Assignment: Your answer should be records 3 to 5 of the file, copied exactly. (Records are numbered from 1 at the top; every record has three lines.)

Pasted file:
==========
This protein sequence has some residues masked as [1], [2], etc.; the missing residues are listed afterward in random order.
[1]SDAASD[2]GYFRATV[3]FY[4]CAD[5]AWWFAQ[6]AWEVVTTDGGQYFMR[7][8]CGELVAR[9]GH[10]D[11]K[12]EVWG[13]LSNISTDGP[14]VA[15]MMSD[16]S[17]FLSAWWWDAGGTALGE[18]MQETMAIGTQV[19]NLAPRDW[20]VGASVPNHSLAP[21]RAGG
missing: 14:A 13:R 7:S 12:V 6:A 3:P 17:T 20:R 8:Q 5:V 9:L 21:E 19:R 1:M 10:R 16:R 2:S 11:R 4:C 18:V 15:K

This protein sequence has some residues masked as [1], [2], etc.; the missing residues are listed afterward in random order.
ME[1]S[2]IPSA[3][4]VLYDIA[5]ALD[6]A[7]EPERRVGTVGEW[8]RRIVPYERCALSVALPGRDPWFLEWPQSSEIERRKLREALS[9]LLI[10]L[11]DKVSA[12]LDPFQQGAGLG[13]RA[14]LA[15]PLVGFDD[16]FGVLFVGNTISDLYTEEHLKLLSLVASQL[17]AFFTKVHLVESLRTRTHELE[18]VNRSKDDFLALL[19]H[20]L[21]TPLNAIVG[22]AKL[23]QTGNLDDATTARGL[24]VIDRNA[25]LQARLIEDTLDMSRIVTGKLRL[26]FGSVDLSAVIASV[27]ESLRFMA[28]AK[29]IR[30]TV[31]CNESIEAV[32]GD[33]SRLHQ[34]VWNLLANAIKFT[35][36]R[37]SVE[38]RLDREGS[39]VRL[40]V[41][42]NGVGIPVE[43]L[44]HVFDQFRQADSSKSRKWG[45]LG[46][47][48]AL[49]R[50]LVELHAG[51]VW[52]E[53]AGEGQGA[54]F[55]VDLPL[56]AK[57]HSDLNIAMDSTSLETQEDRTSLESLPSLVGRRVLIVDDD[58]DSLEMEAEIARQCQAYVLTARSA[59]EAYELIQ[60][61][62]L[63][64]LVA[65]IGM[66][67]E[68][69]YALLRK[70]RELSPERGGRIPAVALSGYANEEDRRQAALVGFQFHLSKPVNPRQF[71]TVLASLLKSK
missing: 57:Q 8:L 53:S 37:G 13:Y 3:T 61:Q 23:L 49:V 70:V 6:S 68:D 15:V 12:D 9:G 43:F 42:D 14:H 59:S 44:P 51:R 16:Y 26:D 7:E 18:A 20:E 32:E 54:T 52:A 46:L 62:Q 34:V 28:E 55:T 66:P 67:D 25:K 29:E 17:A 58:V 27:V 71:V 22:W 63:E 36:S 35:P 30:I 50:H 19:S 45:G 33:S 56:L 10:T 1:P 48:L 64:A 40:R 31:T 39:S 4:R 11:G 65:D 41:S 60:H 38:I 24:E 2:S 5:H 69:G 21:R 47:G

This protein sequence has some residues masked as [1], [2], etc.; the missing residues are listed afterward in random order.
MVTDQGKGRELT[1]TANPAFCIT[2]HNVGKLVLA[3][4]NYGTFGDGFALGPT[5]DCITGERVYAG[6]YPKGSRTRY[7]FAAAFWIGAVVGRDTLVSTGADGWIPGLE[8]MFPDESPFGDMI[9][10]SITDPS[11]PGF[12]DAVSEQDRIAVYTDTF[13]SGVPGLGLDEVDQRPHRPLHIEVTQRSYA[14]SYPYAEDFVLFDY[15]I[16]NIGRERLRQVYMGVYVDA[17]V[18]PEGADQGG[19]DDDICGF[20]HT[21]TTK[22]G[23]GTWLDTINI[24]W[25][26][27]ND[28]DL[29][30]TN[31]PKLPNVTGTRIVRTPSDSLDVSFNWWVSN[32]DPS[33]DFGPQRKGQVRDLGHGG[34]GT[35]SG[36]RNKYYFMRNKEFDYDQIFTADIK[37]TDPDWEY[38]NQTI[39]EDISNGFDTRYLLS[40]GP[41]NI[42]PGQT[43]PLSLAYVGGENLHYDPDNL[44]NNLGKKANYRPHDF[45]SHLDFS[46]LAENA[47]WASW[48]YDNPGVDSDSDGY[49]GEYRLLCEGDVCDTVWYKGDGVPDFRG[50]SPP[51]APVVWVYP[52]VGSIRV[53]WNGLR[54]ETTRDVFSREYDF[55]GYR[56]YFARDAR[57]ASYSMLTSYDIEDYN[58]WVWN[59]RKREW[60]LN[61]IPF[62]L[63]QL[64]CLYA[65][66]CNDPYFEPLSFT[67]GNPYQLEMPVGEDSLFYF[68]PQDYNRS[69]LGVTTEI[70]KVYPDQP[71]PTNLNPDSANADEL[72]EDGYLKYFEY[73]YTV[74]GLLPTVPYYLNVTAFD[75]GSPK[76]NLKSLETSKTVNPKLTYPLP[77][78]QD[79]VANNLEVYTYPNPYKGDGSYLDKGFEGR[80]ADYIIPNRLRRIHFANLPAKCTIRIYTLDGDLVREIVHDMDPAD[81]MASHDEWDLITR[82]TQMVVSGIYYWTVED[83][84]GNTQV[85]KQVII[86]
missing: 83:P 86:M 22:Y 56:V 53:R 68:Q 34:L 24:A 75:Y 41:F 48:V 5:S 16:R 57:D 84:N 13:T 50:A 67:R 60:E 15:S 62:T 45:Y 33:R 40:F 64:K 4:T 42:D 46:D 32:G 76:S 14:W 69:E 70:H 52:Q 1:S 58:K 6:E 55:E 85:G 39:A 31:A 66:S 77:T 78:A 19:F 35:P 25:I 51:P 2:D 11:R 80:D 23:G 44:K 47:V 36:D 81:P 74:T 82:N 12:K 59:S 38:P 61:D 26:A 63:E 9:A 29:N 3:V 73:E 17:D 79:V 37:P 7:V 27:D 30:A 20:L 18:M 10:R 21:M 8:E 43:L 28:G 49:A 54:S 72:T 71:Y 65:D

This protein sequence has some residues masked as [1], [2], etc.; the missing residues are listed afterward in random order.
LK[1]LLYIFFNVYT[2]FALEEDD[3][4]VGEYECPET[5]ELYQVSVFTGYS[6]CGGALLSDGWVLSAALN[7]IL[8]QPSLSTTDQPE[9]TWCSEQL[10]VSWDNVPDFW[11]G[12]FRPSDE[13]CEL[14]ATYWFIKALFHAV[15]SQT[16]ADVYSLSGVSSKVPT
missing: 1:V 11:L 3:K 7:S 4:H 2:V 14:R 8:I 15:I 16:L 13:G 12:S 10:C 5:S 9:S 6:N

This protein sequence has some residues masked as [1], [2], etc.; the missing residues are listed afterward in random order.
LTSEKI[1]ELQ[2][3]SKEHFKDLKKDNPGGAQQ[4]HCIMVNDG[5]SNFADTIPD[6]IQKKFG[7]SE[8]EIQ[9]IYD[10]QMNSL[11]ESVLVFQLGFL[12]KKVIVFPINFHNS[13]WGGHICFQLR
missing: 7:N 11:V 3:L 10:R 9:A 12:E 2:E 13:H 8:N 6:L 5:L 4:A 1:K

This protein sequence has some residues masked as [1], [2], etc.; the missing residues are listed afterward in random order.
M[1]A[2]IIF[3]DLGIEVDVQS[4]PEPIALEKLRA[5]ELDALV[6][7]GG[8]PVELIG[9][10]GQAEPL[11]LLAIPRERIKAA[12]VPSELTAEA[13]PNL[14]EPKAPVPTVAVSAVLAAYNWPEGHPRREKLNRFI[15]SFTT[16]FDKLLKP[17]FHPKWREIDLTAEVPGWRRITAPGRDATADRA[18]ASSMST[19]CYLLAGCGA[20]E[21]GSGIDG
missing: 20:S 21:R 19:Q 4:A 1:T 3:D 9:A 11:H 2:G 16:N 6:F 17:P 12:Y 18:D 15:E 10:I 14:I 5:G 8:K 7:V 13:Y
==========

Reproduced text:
This protein sequence has some residues masked as [1], [2], etc.; the missing residues are listed afterward in random order.
MVTDQGKGRELT[1]TANPAFCIT[2]HNVGKLVLA[3][4]NYGTFGDGFALGPT[5]DCITGERVYAG[6]YPKGSRTRY[7]FAAAFWIGAVVGRDTLVSTGADGWIPGLE[8]MFPDESPFGDMI[9][10]SITDPS[11]PGF[12]DAVSEQDRIAVYTDTF[13]SGVPGLGLDEVDQRPHRPLHIEVTQRSYA[14]SYPYAEDFVLFDY[15]I[16]NIGRERLRQVYMGVYVDA[17]V[18]PEGADQGG[19]DDDICGF[20]HT[21]TTK[22]G[23]GTWLDTINI[24]W[25][26][27]ND[28]DL[29][30]TN[31]PKLPNVTGTRIVRTPSDSLDVSFNWWVSN[32]DPS[33]DFGPQRKGQVRDLGHGG[34]GT[35]SG[36]RNKYYFMRNKEFDYDQIFTADIK[37]TDPDWEY[38]NQTI[39]EDISNGFDTRYLLS[40]GP[41]NI[42]PGQT[43]PLSLAYVGGENLHYDPDNL[44]NNLGKKANYRPHDF[45]SHLDFS[46]LAENA[47]WASW[48]YDNPGVDSDSDGY[49]GEYRLLCEGDVCDTVWYKGDGVPDFRG[50]SPP[51]APVVWVYP[52]VGSIRV[53]WNGLR[54]ETTRDVFSREYDF[55]GYR[56]YFARDAR[57]ASYSMLTSYDIEDYN[58]WVWN[59]RKREW[60]LN[61]IPF[62]L[63]QL[64]CLYA[65][66]CNDPYFEPLSFT[67]GNPYQLEMPVGEDSLFYF[68]PQDYNRS[69]LGVTTEI[70]KVYPDQP[71]PTNLNPDSANADEL[72]EDGYLKYFEY[73]YTV[74]GLLPTVPYYLNVTAFD[75]GSPK[76]NLKSLETSKTVNPKLTYPLP[77][78]QD[79]VANNLEVYTYPNPYKGDGSYLDKGFEGR[80]ADYIIPNRLRRIHFANLPAKCTIRIYTLDGDLVREIVHDMDPAD[81]MASHDEWDLITR[82]TQMVVSGIYYWTVED[83][84]GNTQV[85]KQVII[86]
missing: 83:P 86:M 22:Y 56:V 53:R 68:Q 34:L 24:A 75:Y 41:F 48:V 5:S 16:R 57:D 84:N 13:T 50:A 67:R 60:E 15:S 62:T 45:Y 33:R 40:F 64:K 4:T 42:D 46:D 32:G 76:S 14:W 69:E 70:H 52:Q 1:S 58:K 6:E 55:E 85:G 39:A 31:A 66:S 77:T 78:A 19:F 35:P 25:I 51:P 2:D 11:R 80:D 23:G 44:K 47:V 36:D 81:P 74:T 82:N 12:K 59:S 38:P 61:D 26:A 63:E 9:A 29:N 3:V 73:E 17:D 79:V 37:P 7:V 27:D 30:A 20:L 18:M 10:R 21:M 8:E 43:L 28:G 49:A 54:S 72:T 71:Y 65:D

This protein sequence has some residues masked as [1], [2], etc.; the missing residues are listed afterward in random order.
LK[1]LLYIFFNVYT[2]FALEEDD[3][4]VGEYECPET[5]ELYQVSVFTGYS[6]CGGALLSDGWVLSAALN[7]IL[8]QPSLSTTDQPE[9]TWCSEQL[10]VSWDNVPDFW[11]G[12]FRPSDE[13]CEL[14]ATYWFIKALFHAV[15]SQT[16]ADVYSLSGVSSKVPT
missing: 1:V 11:L 3:K 7:S 4:H 2:V 14:R 8:I 15:I 16:L 13:G 12:S 10:C 5:S 9:S 6:N

This protein sequence has some residues masked as [1], [2], etc.; the missing residues are listed afterward in random order.
LTSEKI[1]ELQ[2][3]SKEHFKDLKKDNPGGAQQ[4]HCIMVNDG[5]SNFADTIPD[6]IQKKFG[7]SE[8]EIQ[9]IYD[10]QMNSL[11]ESVLVFQLGFL[12]KKVIVFPINFHNS[13]WGGHICFQLR
missing: 7:N 11:V 3:L 10:R 9:A 12:E 2:E 13:H 8:N 6:L 5:L 4:A 1:K